17 Dec 2019

    A Guide To Buying A Great Fitting Suit Featured

    I recently attended a gala event for which the invitation stated cocktail wear. I decided to follow the dress code to the letter. But upon arriving at the event, I found many young men in attendance were wearing poorly fitted suits that did not flatter them as suits should. 

    I resisted the urge to approach them with a few guiding points. So here is my guide to those young men, and any gentleman in the market for formal wear, on how to buy a great fitting suit.

    The jacket

    The jacket should cover your seat completely. There should be no chance of seeing the lower half of your seat when you are standing. The sleeves ought to reach your wrist bone, not the top of your thumb. This allows for an inch of your shirt’s cuff to show through. The front of your jacket should drape over your chest without breaking. If there are signs of the fabric buckling in the chest area, chances are the jacket is too tight. The back of the jacket should fall nicely over your hips and seat. There should be no tension around the waist. If there is, again, the jacket is too tight. If you have a slim build, you can wear a jacket with a center, or side vents. If you have a fuller body, opt for side vents.

    It isn’t uncommon to come across men in suits that don’t fit their height requirements. Jackets come in a range of lengths—short (S/C), regular (R) or tall (T/L) fits. For a good fit, it is important to understand which length to buy. If you are wearing a regular fit but should be in a tall, then the proportions of the jacket will be unflattering. The sleeves will be too long and so will the body of the jacket. If you are a regular fit and you purchase a short, then the sleeves will be too short and so will the length of the jacket. Therefore, it is important to get the right length, for the suit to look proportionate to our height and build.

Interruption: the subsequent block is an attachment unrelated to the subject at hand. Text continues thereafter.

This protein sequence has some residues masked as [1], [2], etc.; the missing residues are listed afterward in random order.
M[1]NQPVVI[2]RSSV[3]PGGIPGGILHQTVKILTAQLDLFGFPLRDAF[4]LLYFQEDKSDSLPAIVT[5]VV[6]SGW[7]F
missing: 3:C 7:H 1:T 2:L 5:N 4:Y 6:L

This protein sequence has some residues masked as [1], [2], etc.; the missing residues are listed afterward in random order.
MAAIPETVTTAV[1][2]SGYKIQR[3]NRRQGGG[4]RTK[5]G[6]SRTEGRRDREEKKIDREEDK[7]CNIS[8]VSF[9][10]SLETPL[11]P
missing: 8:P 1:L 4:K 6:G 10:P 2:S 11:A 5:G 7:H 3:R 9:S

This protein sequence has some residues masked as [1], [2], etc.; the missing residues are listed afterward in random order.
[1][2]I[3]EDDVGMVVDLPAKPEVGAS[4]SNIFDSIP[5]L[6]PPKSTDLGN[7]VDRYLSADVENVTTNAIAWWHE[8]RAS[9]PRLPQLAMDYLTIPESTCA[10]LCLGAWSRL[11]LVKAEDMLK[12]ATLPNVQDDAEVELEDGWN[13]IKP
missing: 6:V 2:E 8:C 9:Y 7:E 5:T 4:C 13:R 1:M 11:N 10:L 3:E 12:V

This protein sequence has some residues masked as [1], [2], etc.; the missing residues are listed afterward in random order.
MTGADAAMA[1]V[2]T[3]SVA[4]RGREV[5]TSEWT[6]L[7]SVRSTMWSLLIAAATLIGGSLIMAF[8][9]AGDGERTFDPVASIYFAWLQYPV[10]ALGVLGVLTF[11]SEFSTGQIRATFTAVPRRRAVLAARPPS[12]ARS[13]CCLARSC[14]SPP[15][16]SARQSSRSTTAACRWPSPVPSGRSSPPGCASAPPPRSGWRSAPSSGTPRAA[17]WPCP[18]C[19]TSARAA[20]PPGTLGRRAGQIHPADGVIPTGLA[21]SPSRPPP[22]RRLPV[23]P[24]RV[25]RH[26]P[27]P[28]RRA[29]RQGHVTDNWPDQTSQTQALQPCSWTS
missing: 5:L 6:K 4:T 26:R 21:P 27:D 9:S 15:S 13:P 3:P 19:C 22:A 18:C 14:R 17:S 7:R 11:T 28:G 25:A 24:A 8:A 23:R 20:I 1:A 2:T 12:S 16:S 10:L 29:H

The trouser

    A well-fitted trouser will flow and drape nicely around all the stress points—waist, seat, crotch and thighs. If the pockets are sticking out like Shrek’s ears, then the pants are too tight. There should be no tension around the thighs, no matter how large they are. Your pants should not be so tight that the imprint from the hem of your athletic boxers shows through. I know that tight pants are in, but better-fitting pants will flatter your body with drape and movement.

    Higher waisted pants look much better under the jacket than a shorter rise. Aim for the waist of the pants to hit your natural waistline. Lastly, tailor the length of your pants to be longer than your ankle, and covering your socks when you are stood up. The opening of the pants ought to be around 7.5” to 8.25 inches. Not too narrow but with a pleasant flow.

    Bonus Advice

    When buying your suit always purchase with the 4Fs in mind: Form, fit, fabric & function.

    • Form: right shape for your body.
    • Fit: only minor alterations required.
    • Fabric: will the fabric perform in the conditions I need it to?
    • Function: is It right for the setting or occasion?

    Please consider these key points when purchasing your next suit.

    Earl Rich is an Executive Style Consultant advising men on developing their professional style, to align with their professional brand.


    Read 1351 times Last modified on Wednesday, 18 December 2019 15:03
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